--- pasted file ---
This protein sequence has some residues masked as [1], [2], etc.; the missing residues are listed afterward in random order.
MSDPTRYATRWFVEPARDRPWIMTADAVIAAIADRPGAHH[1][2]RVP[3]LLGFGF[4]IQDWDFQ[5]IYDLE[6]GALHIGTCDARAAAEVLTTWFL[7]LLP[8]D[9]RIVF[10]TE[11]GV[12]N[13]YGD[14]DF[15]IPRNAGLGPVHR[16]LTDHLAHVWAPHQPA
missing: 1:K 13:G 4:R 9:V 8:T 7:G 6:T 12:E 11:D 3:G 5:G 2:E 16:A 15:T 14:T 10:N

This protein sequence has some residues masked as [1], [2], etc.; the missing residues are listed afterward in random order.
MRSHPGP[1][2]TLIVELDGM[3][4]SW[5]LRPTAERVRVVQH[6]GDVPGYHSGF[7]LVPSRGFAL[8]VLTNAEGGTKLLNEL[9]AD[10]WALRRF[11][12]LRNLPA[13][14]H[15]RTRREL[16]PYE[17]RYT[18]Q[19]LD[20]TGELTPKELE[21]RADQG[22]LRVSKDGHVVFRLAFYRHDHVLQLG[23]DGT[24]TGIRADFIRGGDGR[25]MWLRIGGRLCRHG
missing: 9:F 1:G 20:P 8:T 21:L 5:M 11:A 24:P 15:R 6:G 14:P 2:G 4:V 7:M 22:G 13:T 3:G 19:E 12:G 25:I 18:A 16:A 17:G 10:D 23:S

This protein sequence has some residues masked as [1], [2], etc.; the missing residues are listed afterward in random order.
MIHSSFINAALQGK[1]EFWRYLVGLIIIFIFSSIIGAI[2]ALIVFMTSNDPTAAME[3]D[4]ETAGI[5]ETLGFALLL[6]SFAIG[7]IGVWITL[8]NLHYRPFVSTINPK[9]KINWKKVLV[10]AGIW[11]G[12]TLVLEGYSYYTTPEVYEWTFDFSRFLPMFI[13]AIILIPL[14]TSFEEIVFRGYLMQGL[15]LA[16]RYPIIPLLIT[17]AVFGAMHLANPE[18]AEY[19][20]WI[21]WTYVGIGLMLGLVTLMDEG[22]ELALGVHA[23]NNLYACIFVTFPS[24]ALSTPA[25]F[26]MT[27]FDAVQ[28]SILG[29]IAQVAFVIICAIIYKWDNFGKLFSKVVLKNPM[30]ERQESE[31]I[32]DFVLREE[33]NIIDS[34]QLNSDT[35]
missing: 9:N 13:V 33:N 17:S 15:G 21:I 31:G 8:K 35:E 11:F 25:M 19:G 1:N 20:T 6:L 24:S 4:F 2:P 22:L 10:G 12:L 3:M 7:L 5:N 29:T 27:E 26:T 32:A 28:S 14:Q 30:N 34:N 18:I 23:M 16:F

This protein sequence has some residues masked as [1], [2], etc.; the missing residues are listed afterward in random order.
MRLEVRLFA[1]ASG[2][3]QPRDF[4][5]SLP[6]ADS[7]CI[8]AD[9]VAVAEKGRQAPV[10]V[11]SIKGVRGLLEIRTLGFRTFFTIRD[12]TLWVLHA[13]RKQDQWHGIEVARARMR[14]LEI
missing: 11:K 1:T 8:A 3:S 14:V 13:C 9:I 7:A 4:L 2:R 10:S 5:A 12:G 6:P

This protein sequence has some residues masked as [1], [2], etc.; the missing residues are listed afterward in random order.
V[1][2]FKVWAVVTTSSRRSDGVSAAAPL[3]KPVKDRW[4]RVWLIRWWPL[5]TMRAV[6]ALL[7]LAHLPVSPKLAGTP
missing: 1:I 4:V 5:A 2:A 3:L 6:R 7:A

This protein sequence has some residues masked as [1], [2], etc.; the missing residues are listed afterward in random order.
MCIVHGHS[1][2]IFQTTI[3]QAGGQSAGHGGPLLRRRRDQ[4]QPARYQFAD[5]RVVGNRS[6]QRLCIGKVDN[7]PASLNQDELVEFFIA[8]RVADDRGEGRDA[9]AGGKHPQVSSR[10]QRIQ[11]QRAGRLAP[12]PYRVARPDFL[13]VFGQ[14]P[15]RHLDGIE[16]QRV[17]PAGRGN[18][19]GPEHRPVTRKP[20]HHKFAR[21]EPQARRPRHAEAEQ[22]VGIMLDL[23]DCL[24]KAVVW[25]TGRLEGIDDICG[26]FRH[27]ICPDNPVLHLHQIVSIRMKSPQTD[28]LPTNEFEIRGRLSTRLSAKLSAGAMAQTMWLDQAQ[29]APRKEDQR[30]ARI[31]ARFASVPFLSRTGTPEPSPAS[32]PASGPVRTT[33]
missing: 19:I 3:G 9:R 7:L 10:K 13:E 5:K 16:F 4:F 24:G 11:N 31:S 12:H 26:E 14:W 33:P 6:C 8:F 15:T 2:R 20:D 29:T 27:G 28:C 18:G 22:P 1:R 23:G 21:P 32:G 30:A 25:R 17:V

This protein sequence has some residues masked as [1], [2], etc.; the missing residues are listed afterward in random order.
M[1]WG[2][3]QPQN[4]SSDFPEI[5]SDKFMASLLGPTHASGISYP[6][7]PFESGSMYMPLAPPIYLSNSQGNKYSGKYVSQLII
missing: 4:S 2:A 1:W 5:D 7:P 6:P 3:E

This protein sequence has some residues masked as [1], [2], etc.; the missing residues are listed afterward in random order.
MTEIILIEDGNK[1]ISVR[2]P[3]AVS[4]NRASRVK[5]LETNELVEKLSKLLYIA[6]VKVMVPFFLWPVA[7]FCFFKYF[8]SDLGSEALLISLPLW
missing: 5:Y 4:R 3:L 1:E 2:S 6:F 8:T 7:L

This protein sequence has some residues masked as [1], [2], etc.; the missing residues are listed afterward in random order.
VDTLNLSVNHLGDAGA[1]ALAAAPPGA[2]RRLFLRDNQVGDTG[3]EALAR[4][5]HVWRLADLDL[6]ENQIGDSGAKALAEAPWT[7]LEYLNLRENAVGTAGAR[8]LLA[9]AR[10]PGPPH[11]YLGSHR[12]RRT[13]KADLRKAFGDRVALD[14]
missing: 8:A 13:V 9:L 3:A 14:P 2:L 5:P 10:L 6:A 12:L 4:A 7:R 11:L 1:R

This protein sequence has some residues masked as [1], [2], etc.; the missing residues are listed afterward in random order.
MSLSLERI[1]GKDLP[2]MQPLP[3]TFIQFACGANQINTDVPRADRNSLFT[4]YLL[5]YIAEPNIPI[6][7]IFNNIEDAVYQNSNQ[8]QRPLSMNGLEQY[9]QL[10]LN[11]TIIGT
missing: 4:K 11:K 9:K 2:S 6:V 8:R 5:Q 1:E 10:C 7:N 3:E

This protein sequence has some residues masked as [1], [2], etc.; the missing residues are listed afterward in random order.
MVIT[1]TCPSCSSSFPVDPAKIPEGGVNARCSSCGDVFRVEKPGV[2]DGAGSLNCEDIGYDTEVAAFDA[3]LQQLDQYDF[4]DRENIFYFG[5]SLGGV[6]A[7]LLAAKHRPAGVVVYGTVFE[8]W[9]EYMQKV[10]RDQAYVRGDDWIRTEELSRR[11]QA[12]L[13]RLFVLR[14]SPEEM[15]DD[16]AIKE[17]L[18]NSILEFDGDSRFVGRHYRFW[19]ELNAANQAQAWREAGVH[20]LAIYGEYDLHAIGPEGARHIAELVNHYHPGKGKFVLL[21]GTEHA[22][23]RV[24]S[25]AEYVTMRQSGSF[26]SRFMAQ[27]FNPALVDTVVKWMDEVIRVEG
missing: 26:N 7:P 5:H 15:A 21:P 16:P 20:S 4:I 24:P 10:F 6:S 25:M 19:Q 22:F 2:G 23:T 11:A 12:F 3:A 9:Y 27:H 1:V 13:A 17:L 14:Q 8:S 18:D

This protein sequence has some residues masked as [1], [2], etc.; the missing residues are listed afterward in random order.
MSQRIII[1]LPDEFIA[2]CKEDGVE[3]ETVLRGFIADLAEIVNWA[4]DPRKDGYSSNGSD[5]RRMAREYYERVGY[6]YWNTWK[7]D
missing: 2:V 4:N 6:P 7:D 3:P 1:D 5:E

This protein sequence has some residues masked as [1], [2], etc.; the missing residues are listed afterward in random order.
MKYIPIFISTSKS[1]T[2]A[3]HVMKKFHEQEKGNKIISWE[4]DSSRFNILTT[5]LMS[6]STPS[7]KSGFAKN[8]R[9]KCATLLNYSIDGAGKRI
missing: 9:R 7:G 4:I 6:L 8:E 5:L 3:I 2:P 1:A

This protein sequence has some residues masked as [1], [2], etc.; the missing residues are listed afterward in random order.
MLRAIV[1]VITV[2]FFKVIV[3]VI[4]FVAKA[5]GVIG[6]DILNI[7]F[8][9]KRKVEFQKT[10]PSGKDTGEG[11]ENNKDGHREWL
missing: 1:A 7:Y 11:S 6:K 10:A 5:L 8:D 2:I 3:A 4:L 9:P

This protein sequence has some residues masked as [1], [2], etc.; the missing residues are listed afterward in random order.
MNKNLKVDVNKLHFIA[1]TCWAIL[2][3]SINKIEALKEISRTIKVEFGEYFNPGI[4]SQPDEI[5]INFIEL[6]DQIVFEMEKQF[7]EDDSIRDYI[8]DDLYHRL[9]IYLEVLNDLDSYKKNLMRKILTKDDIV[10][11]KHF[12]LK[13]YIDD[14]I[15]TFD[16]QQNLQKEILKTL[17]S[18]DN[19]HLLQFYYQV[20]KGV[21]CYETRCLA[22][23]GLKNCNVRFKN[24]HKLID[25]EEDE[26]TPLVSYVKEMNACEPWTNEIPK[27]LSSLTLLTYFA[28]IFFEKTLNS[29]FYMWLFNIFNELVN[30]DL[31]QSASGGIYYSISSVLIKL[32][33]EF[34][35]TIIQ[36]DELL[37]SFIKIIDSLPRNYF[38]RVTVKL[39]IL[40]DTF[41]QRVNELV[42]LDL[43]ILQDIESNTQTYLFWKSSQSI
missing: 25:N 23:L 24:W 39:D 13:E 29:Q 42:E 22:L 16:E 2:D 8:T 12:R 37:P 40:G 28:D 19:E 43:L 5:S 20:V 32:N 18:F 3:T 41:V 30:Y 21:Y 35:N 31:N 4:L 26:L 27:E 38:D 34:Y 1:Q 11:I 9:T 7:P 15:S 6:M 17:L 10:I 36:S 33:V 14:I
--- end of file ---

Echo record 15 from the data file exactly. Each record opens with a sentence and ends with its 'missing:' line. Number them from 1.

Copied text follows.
This protein sequence has some residues masked as [1], [2], etc.; the missing residues are listed afterward in random order.
MNKNLKVDVNKLHFIA[1]TCWAIL[2][3]SINKIEALKEISRTIKVEFGEYFNPGI[4]SQPDEI[5]INFIEL[6]DQIVFEMEKQF[7]EDDSIRDYI[8]DDLYHRL[9]IYLEVLNDLDSYKKNLMRKILTKDDIV[10][11]KHF[12]LK[13]YIDD[14]I[15]TFD[16]QQNLQKEILKTL[17]S[18]DN[19]HLLQFYYQV[20]KGV[21]CYETRCLA[22][23]GLKNCNVRFKN[24]HKLID[25]EEDE[26]TPLVSYVKEMNACEPWTNEIPK[27]LSSLTLLTYFA[28]IFFEKTLNS[29]FYMWLFNIFNELVN[30]DL[31]QSASGGIYYSISSVLIKL[32][33]EF[34][35]TIIQ[36]DELL[37]SFIKIIDSLPRNYF[38]RVTVKL[39]IL[40]DTF[41]QRVNELV[42]LDL[43]ILQDIESNTQTYLFWKSSQSI
missing: 25:N 23:L 24:W 39:D 13:E 29:Q 42:E 22:L 16:E 2:D 8:T 12:R 37:P 40:G 28:D 19:E 43:L 5:S 20:V 32:N 18:F 3:T 41:V 30:Y 21:Y 35:N 31:N 4:L 26:L 27:E 38:D 34:Y 1:Q 11:I 9:T 7:P 15:S 6:M 17:L 10:I 36:S 33:V 14:I